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Scams I Pulled in High School

Nobody's perfect, right? Everybody cuts corners here and there. To quote The Simpsons: "If you cut every corner, there'll be more time to play. It's the American way." I was always a well-behaved kid. I never got in trouble, really. But sometimes there were things in school that I just didn't want to do, and I would, like any delinquent, spend more time not doing an assignment than it would take to do it.

Scratch that. I figured out ways to spend zero time. And I never got caught.

In ninth-grade English, we had to write a book report. We could pick any book in the known universe, as long as the teacher approved. I had a Star Wars book from the early '80s lying around for years, gathering dust, and I decided to pull it out for the assignment. The teacher approved. I started reading, and ma-ha-han, was I bored. I got about halfway through it when a thought occurred to me: what were the odds that my teacher had read Lando Calrissian and the Mindharp of Sharu? Vegas odds, I'd go at least a thousand to one. So I tucked the book away, got out my pen and paper, and made up the second half. To this day I don't know how it ended. My grade: 100.

Also in ninth-grade English, I had to do a research paper. Simultaneously, in biology, we were learning about genetics. So I decided to cut some major corners and write my paper on genetics, using my textbook as my main resource. My grade: 90.

In seventh-grade science (not exactly high school, but anyway), we had to write a research paper (notice a pattern?). I had chosen the topic of atomic energy because...I probably just picked it randomly off of a list. Anyway, so science was second period. During first period choir, I was copying out the World Book article on atomic energy, word for word. Word...for...word. I turned it in. I don't remember my grade, but I could have cared less because I didn't actually write it. Whatever grade I got was acceptable. And since I had absolutely no vested interest in the thing, I tossed it in the trash on my way out of class. Then, a month later, the teacher announced that we were going to be doing science fair projects based on our research papers. It was like she knew... Anyway, so the night before the science project was due, I took stock of the supplies we had in the house. No poster board. poster board? How was I supposed to do a science fair project without poster board? I thought about it for a second and came up with the obvious answer: don't do the project. So the next day, when everyone turned in their work, I sat in my desk at the back of the class. A few days later, I get the call. "Gregory, can you please come up to my desk for a second?" OK, here it came. I was ready for it. She was going to ask me why I didn't do it, and I was just going to say whatever was necessary. I had already accepted that I was going to get a zero. I went up to her desk, ready to face the music. But what she said threw me for a loop. "I can't find your science fair project anywhere." No question, no accusation. She was asking for my help. And my brain just clicked on, and without a moment to consider my response, I went bug-eyed. "Well, I turned it in with all the others!" I gasped. Then, to add effect, I moved over to the counter where everyone else's hard work was displayed, making a show of searching for mine. My teacher felt bad about the idea of failing a kid whose project had somehow disappeared. My grade: 85.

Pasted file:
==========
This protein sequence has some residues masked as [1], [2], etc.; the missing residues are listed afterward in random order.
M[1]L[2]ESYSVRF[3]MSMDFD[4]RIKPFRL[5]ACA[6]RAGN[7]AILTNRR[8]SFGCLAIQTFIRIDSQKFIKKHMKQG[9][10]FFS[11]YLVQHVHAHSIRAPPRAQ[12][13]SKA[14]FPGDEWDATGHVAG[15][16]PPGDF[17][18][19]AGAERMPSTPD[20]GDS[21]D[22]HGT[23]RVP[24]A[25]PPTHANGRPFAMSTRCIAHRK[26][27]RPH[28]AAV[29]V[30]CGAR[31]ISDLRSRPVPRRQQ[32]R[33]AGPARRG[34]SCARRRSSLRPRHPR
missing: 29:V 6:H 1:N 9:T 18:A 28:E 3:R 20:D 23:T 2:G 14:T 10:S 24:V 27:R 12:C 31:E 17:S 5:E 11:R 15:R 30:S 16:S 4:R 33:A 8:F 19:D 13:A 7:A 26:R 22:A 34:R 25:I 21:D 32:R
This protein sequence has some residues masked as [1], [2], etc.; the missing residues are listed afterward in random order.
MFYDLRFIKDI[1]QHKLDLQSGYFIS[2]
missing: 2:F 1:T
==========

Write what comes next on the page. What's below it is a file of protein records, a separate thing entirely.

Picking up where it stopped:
In the last issue of the school newspaper before I graduated, I recounted the science fair story. It felt pretty great.

We had a matchmaking service at our school called Data Match. You would fill out a questionnaire, and whichever club was responsible for it - I want to say Student Council - had a computer program to link up high match similarities. Then you would get a printout of the most compatible people to you. I had to write an article on this for the school newspaper. So I went out to do my interviews and was told, off the record, that the whole thing was a sham and the names were generated randomly. Again, this was off the record, and this was a sanctioned school fundraiser for which hundreds and hundreds of people had paid money. So I wrote a completely fabricated story about how great Data Match was. Don't trust the media. The government controls it, people.

Whenever I had any paper to turn in - any paper, I always started it with a humorous title page. I would make up quotes about the paper, reviews. I would list "other works in this series." I would do everything I could to get my teachers smiling before they read the mediocre work that followed. I'd say it helped out more than half the time. Here is the only surviving example of this.


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